Recommendations and perspectives
As a consequence of climate change, flood events will increase in frequency and intensity at least in some regions such as Central Europe. Thus, it is crucial to identify the potential hazard of (re-)mobilized contaminants from reservoirs dislocated via floods and threatening especially aquatic organisms and cattle grazing in flood plains. Since other less persistent compounds seem to be more relevant to explain AhR-mediated activities in flood SPM, nonconventional PAHs and more polar compounds also need to be considered for risk assessment. Effect-directed analysis using broad-range fractionation methods taking into account compounds from polar to nonpolar should be applied for identification of pollutants causing biological effects, thus integrating biological and chemical parameters.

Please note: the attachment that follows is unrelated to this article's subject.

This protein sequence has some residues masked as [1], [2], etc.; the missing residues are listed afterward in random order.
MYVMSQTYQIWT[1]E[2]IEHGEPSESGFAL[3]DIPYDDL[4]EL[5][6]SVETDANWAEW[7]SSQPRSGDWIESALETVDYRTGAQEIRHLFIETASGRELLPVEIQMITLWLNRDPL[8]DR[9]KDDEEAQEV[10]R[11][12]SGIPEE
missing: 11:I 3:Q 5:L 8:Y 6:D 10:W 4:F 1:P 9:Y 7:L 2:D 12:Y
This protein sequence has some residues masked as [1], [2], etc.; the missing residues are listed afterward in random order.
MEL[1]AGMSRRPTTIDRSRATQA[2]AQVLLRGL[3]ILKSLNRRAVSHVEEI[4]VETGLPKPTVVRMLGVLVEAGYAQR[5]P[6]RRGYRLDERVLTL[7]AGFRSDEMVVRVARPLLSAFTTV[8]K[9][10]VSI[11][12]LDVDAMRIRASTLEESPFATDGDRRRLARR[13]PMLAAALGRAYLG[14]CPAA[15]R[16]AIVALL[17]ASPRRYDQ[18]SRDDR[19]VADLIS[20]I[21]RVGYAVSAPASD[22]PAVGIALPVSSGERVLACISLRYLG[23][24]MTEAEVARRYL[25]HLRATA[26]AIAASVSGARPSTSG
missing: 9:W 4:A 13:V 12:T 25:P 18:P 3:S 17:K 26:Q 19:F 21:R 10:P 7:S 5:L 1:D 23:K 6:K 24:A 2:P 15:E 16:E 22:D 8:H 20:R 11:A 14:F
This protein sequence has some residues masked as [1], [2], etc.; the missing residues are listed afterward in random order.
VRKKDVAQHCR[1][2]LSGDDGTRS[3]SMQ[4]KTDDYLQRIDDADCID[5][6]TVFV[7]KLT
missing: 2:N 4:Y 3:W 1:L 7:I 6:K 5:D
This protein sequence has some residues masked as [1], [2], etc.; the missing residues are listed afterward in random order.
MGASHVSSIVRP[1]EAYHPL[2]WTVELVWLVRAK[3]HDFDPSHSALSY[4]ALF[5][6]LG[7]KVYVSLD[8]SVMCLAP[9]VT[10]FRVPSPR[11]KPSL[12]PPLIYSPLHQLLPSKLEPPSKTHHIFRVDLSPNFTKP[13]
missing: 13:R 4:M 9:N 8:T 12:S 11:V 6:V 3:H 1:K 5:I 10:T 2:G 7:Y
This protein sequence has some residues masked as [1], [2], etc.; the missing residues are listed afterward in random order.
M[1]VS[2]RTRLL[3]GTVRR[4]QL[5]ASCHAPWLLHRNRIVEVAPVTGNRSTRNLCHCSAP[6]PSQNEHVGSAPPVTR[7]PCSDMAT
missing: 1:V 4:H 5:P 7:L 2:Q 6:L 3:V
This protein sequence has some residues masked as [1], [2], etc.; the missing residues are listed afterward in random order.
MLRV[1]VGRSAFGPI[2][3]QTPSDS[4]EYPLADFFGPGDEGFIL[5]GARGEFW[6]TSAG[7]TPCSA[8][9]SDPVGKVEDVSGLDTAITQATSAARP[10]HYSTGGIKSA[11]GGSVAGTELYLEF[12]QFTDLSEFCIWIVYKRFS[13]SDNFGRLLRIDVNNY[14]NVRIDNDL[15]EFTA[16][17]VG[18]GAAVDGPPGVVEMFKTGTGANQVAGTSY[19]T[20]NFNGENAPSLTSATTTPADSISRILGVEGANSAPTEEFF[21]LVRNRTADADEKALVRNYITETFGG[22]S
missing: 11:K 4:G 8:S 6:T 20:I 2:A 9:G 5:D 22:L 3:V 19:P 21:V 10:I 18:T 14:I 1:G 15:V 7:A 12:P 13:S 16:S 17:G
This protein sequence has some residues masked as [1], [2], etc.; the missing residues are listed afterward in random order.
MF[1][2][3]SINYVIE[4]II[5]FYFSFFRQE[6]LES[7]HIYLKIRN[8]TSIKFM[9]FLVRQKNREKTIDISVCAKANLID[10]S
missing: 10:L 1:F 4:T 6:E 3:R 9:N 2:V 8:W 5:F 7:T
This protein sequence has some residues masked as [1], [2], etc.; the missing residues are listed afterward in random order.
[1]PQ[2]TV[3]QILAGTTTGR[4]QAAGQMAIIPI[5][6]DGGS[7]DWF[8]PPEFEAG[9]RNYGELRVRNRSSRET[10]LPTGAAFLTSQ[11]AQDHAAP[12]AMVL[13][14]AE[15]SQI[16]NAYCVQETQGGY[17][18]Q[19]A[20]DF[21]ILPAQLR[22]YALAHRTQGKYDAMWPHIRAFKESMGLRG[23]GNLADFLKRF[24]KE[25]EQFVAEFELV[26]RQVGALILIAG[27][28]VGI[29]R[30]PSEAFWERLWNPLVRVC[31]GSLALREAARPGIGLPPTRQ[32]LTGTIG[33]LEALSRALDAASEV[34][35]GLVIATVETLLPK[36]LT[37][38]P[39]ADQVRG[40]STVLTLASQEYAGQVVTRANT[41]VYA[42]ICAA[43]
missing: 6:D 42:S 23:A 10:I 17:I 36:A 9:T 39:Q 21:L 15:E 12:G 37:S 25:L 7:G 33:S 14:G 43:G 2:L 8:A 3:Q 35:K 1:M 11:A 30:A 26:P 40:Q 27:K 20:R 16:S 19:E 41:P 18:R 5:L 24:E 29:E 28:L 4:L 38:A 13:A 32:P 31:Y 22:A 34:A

KeywordsAhR Cytotoxicity Dioxin-like activity DR-CALUX EROD Flood event GPC.2D Multilayer fractionation Sediment Suspended particulate matter Remobilization
The authors would like to express their thanks to Drs. Niels C. Bols and Lucy Lee (University of Waterloo, Canada) for providing RTL-W1 cells and the biodetection systems for the DR-CALUX cells. Furthermore, we want to thank, in particular, Reviewer 1 for valuable comments that helped to improve the article.